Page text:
In “Effects of Traditional and Social Media on Political Trust,” Echeverría and Mani discuss the relationship between the public’s news media consumption and the public’s trust in elected officials and government institutions. The authors’ hypothesis is that public consumption of social media diminishes public trust in both elections and government legitimacy. They reason that the sharing of false and misleading information exacerbates a growing global trust deficit in democratic governments. They theorize that social media and traditional media both contribute to the decrease in public trust, but that social media decreases trust more than traditional media does. Their research examines levels of trust at three moments: before, during, and after the 2018 Mexican presidential election campaigns. Ultimately, the authors conclude that, in fact, both traditional and social media have a modest positive effect on public trust in government institutions, contrary to their hypothesis. The study finds that those who follow news sources show a greater commitment towards and knowledge of political events, as well as greater faith in their government institutions.
Despite media’s sensationalist attributes, its consumption is positively associated with political knowledge, trust, and mobilization. Citizens exposed to the news media have developed greater commitment, participation, and political trust than those who have not. The study shows that printed media and public television can increase public trust, but the increase is less significant when commercial television is consumed. The authors theorize that commercial television media provides audiences with subjective, sensational, aggressive, and anti-institutional news, which leads politicians to use coverage to generate sound bites for their campaigns as opposed to more detailed information. The lack of detailed information can negatively affect a citizen’s ability to judge where faults lie in the state’s institutions.
Despite the authors’ theory that social media decreases trust in politicians and governance institutions by spreading false information and hidden agendas, the study shows that social media has a greater positive effect on trust than television, printed media, and digital newspapers. The authors note that few studies have been conducted on the relationship between trust in government and social media channels such as Facebook, Twitter, and Instagram, but those that have corroborate the theory that increased exposure to media leads to greater mobilization, citizen participation, and political trust. Unlike commercial video media, social media is a platform that politicians and institutions can use directly, without having to depend on another entity to report for them and mold public perception. The direct access to information that social media provides can improve public perception of governmental actors and counteract the negative effects of false information traveling through social media.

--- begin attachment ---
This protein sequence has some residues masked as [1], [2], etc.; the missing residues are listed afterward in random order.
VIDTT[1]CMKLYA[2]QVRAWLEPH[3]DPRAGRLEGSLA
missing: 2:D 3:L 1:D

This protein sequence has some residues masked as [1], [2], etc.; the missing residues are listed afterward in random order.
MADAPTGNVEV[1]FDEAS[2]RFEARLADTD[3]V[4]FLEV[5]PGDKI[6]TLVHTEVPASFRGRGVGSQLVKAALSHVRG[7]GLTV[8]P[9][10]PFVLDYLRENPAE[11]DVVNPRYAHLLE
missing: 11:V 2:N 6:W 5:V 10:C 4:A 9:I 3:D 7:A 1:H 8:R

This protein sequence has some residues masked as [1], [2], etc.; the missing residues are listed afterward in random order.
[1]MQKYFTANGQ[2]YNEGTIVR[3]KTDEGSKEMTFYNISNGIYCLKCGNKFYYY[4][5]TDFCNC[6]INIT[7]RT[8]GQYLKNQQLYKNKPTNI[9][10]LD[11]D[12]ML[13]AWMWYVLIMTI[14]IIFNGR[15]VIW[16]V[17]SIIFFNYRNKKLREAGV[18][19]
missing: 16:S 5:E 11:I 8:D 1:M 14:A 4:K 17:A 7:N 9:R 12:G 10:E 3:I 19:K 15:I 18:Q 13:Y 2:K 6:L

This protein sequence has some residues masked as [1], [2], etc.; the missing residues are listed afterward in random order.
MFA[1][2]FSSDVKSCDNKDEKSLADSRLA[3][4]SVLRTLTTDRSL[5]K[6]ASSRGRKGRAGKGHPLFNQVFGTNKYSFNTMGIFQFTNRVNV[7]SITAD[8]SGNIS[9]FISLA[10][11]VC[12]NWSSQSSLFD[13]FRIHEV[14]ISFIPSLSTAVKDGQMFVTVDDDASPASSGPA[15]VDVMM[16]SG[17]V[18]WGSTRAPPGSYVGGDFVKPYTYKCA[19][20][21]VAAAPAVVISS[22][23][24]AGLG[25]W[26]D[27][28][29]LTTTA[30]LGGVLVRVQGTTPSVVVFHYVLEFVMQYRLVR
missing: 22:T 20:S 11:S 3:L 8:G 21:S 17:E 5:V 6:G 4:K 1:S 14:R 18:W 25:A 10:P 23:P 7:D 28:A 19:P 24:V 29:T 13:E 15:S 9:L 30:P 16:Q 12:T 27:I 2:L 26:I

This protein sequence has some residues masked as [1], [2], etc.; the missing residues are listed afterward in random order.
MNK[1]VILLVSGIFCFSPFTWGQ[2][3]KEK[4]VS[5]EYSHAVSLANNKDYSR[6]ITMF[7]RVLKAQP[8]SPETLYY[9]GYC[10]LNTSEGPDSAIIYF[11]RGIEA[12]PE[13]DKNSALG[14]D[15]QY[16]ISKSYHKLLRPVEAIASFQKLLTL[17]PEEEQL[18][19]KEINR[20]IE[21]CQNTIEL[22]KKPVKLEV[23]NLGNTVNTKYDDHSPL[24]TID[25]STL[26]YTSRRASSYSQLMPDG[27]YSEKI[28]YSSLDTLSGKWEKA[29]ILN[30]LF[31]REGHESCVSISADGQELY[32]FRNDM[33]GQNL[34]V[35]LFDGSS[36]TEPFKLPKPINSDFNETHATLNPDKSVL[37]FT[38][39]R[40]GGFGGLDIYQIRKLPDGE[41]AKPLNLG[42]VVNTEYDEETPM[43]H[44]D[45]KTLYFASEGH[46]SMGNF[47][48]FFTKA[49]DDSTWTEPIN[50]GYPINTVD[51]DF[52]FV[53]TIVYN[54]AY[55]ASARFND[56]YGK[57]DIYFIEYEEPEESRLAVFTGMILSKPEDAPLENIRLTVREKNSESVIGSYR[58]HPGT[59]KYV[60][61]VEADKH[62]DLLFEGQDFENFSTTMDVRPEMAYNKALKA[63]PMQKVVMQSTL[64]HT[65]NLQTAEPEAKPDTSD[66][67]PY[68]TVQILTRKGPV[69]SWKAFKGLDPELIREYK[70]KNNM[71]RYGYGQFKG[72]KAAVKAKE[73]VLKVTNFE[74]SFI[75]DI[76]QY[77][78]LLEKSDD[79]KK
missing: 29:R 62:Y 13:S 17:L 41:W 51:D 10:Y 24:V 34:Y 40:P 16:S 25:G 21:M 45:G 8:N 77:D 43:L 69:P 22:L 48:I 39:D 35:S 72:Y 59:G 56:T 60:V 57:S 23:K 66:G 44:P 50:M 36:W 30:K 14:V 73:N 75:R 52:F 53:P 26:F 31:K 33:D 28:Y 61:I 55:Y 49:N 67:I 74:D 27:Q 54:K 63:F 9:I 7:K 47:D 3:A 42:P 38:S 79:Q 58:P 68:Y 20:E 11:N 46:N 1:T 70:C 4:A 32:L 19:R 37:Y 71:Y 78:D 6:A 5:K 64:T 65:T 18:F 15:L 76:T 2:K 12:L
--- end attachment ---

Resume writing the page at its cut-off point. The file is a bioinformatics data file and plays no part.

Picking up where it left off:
The authors note some limitations to the findings of the study, however. The study’s findings are limited to a time surrounding an election campaign, by the coverage of a single election year in Mexico, and by the social media platform the authors elected to include. Election campaigns are moments when media influence tends to increase, alongside media coverage. Other studies have suggested that the changes in levels of trust might be short-term occurrences. The time periods surrounding elections tend to be richer in information and more polarized, as well as coincide with greater levels of public involvement, than other time periods.
 A similar point is discussed in the JUSTRAC symposium white paper, “Transitioning to the Accusatorial Model: Addressing Challenges for Legal Education and Training in Latin America,” which resulted from a September 2018 JUSTRAC symposium. In that symposium, some participants noted that public information shared by government agencies through social media creates greater transparency when compared to information that travels through a news outlet that can inaccurately portray it.
NOTE: This summary is produced by the Rule of Law Collaborative, not by the original author(s).